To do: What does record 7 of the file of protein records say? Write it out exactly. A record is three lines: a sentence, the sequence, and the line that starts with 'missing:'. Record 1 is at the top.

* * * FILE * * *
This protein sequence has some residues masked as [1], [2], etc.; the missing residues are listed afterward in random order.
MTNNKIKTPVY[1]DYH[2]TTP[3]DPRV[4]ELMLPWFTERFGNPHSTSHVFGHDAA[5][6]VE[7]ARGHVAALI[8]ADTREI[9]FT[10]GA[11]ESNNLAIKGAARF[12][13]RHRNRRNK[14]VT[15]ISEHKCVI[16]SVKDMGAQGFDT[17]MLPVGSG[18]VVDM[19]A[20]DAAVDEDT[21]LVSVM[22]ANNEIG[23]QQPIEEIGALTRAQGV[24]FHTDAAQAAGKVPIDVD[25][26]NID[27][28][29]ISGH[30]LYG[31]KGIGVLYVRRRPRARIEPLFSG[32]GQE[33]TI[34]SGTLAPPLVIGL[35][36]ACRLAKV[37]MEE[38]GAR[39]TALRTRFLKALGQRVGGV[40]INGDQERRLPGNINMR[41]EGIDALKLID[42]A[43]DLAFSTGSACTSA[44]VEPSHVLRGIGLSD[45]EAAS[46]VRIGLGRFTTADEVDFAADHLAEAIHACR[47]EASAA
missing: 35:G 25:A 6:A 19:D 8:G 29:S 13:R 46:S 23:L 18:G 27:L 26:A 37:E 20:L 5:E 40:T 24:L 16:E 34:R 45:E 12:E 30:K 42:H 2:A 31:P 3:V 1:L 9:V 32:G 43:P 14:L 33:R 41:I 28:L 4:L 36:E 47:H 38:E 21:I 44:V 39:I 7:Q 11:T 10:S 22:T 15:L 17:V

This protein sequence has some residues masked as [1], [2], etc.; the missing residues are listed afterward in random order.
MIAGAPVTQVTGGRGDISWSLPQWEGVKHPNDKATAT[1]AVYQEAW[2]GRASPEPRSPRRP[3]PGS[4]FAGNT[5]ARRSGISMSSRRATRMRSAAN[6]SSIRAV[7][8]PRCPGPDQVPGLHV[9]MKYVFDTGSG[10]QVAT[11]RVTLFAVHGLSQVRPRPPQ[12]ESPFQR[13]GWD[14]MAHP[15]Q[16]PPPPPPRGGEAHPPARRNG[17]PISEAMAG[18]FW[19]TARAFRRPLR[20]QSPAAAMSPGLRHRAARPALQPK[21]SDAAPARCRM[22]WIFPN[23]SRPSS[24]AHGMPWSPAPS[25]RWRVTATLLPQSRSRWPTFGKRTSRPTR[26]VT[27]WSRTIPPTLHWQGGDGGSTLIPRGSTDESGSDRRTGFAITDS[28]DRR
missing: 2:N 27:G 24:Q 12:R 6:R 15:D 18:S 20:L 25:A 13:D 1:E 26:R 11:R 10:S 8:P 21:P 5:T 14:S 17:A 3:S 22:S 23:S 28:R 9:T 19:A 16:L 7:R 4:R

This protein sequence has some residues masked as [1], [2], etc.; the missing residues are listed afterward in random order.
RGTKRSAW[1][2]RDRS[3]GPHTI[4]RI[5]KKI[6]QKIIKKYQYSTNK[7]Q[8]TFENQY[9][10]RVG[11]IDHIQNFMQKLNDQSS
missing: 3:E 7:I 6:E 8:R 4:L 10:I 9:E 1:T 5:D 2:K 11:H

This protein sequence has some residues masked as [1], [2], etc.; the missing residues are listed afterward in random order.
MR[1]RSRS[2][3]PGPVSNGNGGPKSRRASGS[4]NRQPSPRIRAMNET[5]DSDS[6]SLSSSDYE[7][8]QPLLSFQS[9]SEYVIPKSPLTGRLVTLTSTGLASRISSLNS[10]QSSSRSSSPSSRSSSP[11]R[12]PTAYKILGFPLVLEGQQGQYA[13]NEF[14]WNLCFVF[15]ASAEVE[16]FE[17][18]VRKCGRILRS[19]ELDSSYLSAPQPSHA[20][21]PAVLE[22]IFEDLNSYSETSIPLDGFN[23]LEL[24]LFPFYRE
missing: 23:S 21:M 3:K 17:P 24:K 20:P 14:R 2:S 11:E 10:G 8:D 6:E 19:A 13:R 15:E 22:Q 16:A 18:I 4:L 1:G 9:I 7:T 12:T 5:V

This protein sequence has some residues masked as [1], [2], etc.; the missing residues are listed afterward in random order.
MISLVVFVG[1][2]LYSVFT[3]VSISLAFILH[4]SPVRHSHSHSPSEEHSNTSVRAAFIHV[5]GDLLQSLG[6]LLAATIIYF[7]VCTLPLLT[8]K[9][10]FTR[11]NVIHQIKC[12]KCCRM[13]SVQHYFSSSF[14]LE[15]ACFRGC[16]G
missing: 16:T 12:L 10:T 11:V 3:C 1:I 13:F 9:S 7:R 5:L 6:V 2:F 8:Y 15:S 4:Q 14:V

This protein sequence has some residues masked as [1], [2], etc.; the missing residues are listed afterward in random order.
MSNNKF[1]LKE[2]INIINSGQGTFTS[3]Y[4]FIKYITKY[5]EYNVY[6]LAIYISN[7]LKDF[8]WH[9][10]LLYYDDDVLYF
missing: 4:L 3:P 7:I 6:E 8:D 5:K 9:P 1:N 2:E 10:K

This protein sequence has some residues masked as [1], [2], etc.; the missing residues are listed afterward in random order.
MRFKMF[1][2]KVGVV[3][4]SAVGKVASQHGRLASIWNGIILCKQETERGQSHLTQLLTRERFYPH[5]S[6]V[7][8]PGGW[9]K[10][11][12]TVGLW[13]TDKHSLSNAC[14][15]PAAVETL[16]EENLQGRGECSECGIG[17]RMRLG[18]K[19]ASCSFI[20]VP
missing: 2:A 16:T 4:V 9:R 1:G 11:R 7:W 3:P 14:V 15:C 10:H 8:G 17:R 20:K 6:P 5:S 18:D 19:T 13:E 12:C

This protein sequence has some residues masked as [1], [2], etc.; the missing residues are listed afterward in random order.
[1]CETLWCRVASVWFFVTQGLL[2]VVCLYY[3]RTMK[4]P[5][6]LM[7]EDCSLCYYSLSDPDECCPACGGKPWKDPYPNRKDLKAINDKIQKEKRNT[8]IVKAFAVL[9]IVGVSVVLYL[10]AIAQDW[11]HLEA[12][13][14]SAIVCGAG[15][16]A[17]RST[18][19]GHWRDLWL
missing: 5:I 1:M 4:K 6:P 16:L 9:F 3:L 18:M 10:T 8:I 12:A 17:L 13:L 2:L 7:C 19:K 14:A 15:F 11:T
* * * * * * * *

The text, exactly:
This protein sequence has some residues masked as [1], [2], etc.; the missing residues are listed afterward in random order.
MRFKMF[1][2]KVGVV[3][4]SAVGKVASQHGRLASIWNGIILCKQETERGQSHLTQLLTRERFYPH[5]S[6]V[7][8]PGGW[9]K[10][11][12]TVGLW[13]TDKHSLSNAC[14][15]PAAVETL[16]EENLQGRGECSECGIG[17]RMRLG[18]K[19]ASCSFI[20]VP
missing: 2:A 16:T 4:V 9:R 1:G 11:R 7:W 3:P 14:V 15:C 10:H 8:G 17:R 20:K 6:P 5:S 18:D 19:T 13:E 12:C